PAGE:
Fort Mill Times

Opinion: S.C. monuments most likely will stay, but we can reshape the discussion

The monument to “slaves” whom the monument claims supported the Confederate Army in Confederate Park in the town of Fort Mill.
The monument to “slaves” whom the monument claims supported the Confederate Army in Confederate Park in the town of Fort Mill. adys@heraldonline.com

While other Southern cities and states may wrestle with the issue of Confederate monuments and memorials on display in public places, one thing is certain when it comes to South Carolina: A law called the S.C. Heritage Act prohibits the removal of such statues or displays without legislative approval.

It’s more likely the sun will drop from the sky during the next total eclipse than it is the S.C. General Assembly will change that law.

That doesn’t mean a robust debate on the issue won’t persist.

If anything, it seems to have intensified in the past couple of weeks since a clash between demonstrating white supremacists and counter protesters in Charlottesville, Va., left a young woman dead. She was part of a crowd plowed into by a car driven by a neo-Nazi who has since been charged with murder. Two police officers patrolling from the air were killed when their helicopter crashed near the scene and many others were injured.

Public debate is healthy and often productive, but with this issue it seems to quickly devolve into a circular argument. Something like:

“I’m just defending my heritage.”

“Your heritage is racist and hateful.”

“The Confederacy wasn’t about slavery, but states’ rights.”

“But people were slaves.”

“There was slavery in the North, too.”

And so on.

An example of this unfolded on social media after The Herald ran a story last week about the monuments in Fort Mill’s Confederate Park.

There were some thoughtful comments, and those respectful exchanges should guide our discussion going forward. If we don’t find an off-ramp from the endless loop of blather, we can’t expect to arrive at a helpful place.

Fort Mill’s display, built 100 years ago on what was then private property and since acquired by the town, seems somewhat unique compared to others in our region and elsewhere. The diversity alone is notable. One of the four monuments honors “faithful slaves” who supported the Confederate Army and defended the home front. The others salute “Confederate soldiers,” “Confederate women,” and “Catawba Indians,” including those who fought for the Confederacy.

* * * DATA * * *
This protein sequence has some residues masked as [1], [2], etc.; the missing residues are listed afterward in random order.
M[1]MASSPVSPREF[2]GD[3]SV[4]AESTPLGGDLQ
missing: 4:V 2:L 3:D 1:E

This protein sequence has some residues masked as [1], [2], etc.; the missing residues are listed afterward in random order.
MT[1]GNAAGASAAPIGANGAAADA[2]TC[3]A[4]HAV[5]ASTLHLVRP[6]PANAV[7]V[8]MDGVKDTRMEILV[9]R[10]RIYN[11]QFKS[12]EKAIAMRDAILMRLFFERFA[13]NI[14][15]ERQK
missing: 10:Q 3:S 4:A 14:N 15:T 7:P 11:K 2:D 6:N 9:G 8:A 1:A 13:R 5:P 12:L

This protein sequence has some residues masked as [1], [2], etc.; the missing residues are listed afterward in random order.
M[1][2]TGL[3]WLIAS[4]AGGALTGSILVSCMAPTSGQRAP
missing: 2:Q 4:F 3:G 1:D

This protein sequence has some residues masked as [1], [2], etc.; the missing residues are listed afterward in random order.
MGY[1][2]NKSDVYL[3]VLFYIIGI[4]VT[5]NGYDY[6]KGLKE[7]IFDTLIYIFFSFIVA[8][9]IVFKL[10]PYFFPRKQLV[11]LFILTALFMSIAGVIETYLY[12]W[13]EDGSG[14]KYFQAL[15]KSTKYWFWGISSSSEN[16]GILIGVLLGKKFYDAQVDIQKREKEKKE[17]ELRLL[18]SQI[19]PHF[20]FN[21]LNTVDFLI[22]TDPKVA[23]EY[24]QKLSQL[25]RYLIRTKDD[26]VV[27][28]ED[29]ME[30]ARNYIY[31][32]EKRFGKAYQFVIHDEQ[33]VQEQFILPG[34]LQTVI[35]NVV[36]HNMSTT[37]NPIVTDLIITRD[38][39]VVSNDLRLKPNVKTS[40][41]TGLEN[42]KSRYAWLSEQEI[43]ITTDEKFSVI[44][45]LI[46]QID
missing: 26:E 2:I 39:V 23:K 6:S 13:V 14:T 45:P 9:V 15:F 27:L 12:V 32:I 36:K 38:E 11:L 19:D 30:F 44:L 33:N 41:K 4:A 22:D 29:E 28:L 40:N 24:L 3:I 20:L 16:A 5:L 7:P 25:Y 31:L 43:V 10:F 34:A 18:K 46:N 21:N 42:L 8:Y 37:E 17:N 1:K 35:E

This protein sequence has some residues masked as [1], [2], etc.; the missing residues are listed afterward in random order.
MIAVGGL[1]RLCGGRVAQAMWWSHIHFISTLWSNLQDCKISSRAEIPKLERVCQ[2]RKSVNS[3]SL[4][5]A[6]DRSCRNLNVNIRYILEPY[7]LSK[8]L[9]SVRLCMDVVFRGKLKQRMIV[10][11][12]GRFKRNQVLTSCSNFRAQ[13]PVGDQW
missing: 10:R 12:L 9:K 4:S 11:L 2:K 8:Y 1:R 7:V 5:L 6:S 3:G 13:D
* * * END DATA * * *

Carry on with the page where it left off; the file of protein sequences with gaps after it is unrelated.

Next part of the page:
Even if it were legally possible, removing those statues would not mean they never existed.

That’s what makes complaints about attempting to “erase history” rather weak. We are in an age when as much information is available in the digital cloud as it is in books. History will always be there for those who want to learn about it.

In fact, education is where we should look for a compromise.

We’re talking about going beyond adding permanent explanations to exhibits, though that should be a part of it. In Fort Mill for example, Confederate Park, with its bandstand, would be a great place to have panel discussions on the monuments there. Let’s talk about the “faithful slaves” honored. Did they sincerely participate in the war effort, or were they coerced? Perhaps some of them were acting under the effects of what has come to be known as Stockholm Syndrome. Do we really know the intent of Samuel White when he put the statues up 100 years ago? What was the role of Catawba people in the war?

Let’s discuss it.

These are compelling topics and there is much to learn and talk about.

Local students have taken field trips to the park for years. Perhaps this should be a more formal part of Fort Mill school district curriculum. The Fort Mill History Museum already holds History Day events downtown and the museum and its staff, if properly funded. That could be a terrific resource for facilitating a deep intellectual exploration of slavery, the Confederacy, the Civil War and its aftermath.

On Steele Street, in Fort Mill’s historically African-American Paradise community, is a modest monument to the George Fish Colored School, where black teenagers received a high school education during segregation. The institution is celebrated every now and then, but we should talk about it more often in the context of the Confederacy, Reconstruction and the Civil Rights era.

Like the monuments themselves, the debate isn’t going away anytime soon. And if the conversation must continue, let’s at least make it constructive.

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